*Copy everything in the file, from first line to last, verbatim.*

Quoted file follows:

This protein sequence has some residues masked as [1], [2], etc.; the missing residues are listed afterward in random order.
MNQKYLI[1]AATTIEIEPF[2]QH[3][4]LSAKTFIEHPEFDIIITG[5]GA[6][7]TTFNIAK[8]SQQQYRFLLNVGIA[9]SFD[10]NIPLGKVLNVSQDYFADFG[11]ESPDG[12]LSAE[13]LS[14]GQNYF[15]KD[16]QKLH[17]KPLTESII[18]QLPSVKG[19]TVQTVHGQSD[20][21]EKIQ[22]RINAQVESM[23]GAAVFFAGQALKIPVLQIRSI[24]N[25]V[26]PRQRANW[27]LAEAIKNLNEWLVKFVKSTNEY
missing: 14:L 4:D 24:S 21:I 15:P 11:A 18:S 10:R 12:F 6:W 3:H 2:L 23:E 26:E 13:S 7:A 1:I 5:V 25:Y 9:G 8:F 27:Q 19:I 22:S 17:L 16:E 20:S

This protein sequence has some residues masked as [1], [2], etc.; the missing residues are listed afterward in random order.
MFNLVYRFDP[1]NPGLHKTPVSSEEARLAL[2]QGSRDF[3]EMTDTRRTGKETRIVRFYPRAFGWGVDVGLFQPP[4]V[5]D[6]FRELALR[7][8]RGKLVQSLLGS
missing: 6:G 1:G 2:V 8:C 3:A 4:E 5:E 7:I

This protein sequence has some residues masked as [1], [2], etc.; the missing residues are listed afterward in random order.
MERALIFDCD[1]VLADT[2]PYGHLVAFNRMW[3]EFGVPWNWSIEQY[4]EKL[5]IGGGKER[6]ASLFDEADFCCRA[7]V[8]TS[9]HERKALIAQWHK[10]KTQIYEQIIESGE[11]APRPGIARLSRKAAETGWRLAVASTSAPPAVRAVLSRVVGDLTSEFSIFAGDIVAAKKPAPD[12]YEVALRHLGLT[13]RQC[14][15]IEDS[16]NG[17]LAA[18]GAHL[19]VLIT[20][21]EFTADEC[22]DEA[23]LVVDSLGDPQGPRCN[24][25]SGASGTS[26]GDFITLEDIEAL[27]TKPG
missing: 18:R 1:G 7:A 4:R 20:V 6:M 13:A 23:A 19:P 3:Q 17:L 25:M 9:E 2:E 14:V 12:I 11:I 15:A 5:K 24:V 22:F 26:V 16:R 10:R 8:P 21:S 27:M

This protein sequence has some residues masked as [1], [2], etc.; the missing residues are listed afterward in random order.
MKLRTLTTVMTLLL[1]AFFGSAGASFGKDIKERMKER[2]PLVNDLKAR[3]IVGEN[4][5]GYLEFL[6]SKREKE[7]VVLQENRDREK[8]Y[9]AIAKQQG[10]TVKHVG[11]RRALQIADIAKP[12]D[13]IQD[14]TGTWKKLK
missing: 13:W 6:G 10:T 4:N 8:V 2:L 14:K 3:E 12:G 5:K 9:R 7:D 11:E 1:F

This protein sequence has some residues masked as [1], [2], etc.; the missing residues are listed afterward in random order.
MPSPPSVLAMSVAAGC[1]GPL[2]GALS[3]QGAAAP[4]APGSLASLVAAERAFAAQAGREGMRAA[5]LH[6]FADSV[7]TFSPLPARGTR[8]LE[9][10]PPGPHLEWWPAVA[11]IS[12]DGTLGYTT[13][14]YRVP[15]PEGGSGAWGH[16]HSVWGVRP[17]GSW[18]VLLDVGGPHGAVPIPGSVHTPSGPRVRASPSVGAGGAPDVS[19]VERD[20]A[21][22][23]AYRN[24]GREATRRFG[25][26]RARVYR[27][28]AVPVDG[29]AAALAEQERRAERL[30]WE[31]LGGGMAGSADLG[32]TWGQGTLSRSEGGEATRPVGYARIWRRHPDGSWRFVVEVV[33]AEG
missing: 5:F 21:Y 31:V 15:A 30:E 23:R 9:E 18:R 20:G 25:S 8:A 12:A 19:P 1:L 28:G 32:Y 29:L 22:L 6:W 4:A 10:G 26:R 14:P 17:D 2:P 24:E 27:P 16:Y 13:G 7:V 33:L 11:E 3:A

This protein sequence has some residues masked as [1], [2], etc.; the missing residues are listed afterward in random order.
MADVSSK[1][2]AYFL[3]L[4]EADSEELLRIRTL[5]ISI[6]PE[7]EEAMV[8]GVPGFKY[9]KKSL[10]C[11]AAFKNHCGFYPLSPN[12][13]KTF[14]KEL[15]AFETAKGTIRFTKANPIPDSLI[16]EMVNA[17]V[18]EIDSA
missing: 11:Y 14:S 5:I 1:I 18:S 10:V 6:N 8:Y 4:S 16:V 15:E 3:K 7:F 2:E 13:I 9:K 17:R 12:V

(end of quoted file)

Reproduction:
This protein sequence has some residues masked as [1], [2], etc.; the missing residues are listed afterward in random order.
MNQKYLI[1]AATTIEIEPF[2]QH[3][4]LSAKTFIEHPEFDIIITG[5]GA[6][7]TTFNIAK[8]SQQQYRFLLNVGIA[9]SFD[10]NIPLGKVLNVSQDYFADFG[11]ESPDG[12]LSAE[13]LS[14]GQNYF[15]KD[16]QKLH[17]KPLTESII[18]QLPSVKG[19]TVQTVHGQSD[20][21]EKIQ[22]RINAQVESM[23]GAAVFFAGQALKIPVLQIRSI[24]N[25]V[26]PRQRANW[27]LAEAIKNLNEWLVKFVKSTNEY
missing: 14:L 4:D 24:S 21:I 15:P 11:A 18:S 10:R 12:F 6:W 3:H 2:L 23:E 26:E 13:S 7:A 1:I 5:V 25:Y 9:G 8:F 27:Q 19:I 22:S 17:L 16:E 20:S

This protein sequence has some residues masked as [1], [2], etc.; the missing residues are listed afterward in random order.
MFNLVYRFDP[1]NPGLHKTPVSSEEARLAL[2]QGSRDF[3]EMTDTRRTGKETRIVRFYPRAFGWGVDVGLFQPP[4]V[5]D[6]FRELALR[7][8]RGKLVQSLLGS
missing: 6:G 1:G 2:V 8:C 3:A 4:E 5:E 7:I

This protein sequence has some residues masked as [1], [2], etc.; the missing residues are listed afterward in random order.
MERALIFDCD[1]VLADT[2]PYGHLVAFNRMW[3]EFGVPWNWSIEQY[4]EKL[5]IGGGKER[6]ASLFDEADFCCRA[7]V[8]TS[9]HERKALIAQWHK[10]KTQIYEQIIESGE[11]APRPGIARLSRKAAETGWRLAVASTSAPPAVRAVLSRVVGDLTSEFSIFAGDIVAAKKPAPD[12]YEVALRHLGLT[13]RQC[14][15]IEDS[16]NG[17]LAA[18]GAHL[19]VLIT[20][21]EFTADEC[22]DEA[23]LVVDSLGDPQGPRCN[24][25]SGASGTS[26]GDFITLEDIEAL[27]TKPG
missing: 18:R 1:G 7:A 4:R 20:V 6:M 13:A 23:A 19:P 3:Q 17:L 25:M 9:E 2:E 14:V 12:I 11:I 15:A 5:K 24:V 22:F 26:V 16:R 10:R 8:P 21:S 27:M

This protein sequence has some residues masked as [1], [2], etc.; the missing residues are listed afterward in random order.
MKLRTLTTVMTLLL[1]AFFGSAGASFGKDIKERMKER[2]PLVNDLKAR[3]IVGEN[4][5]GYLEFL[6]SKREKE[7]VVLQENRDREK[8]Y[9]AIAKQQG[10]TVKHVG[11]RRALQIADIAKP[12]D[13]IQD[14]TGTWKKLK
missing: 13:W 6:G 10:T 4:N 8:V 2:L 14:K 3:E 12:G 5:K 9:R 7:D 11:E 1:F

This protein sequence has some residues masked as [1], [2], etc.; the missing residues are listed afterward in random order.
MPSPPSVLAMSVAAGC[1]GPL[2]GALS[3]QGAAAP[4]APGSLASLVAAERAFAAQAGREGMRAA[5]LH[6]FADSV[7]TFSPLPARGTR[8]LE[9][10]PPGPHLEWWPAVA[11]IS[12]DGTLGYTT[13][14]YRVP[15]PEGGSGAWGH[16]HSVWGVRP[17]GSW[18]VLLDVGGPHGAVPIPGSVHTPSGPRVRASPSVGAGGAPDVS[19]VERD[20]A[21][22][23]AYRN[24]GREATRRFG[25][26]RARVYR[27][28]AVPVDG[29]AAALAEQERRAERL[30]WE[31]LGGGMAGSADLG[32]TWGQGTLSRSEGGEATRPVGYARIWRRHPDGSWRFVVEVV[33]AEG
missing: 5:F 21:Y 31:V 15:A 30:E 23:R 9:E 18:R 20:G 25:S 8:A 12:A 19:P 1:L 28:G 32:Y 29:L 22:L 6:W 4:A 10:G 26:R 14:P 17:D 2:P 24:E 27:P 16:Y 13:G 7:V 33:L 11:E 3:A

This protein sequence has some residues masked as [1], [2], etc.; the missing residues are listed afterward in random order.
MADVSSK[1][2]AYFL[3]L[4]EADSEELLRIRTL[5]ISI[6]PE[7]EEAMV[8]GVPGFKY[9]KKSL[10]C[11]AAFKNHCGFYPLSPN[12][13]KTF[14]KEL[15]AFETAKGTIRFTKANPIPDSLI[16]EMVNA[17]V[18]EIDSA
missing: 11:Y 14:S 5:I 1:I 18:S 10:V 6:N 8:Y 4:S 16:V 15:E 3:K 7:F 2:E 13:I 9:K 17:R 12:V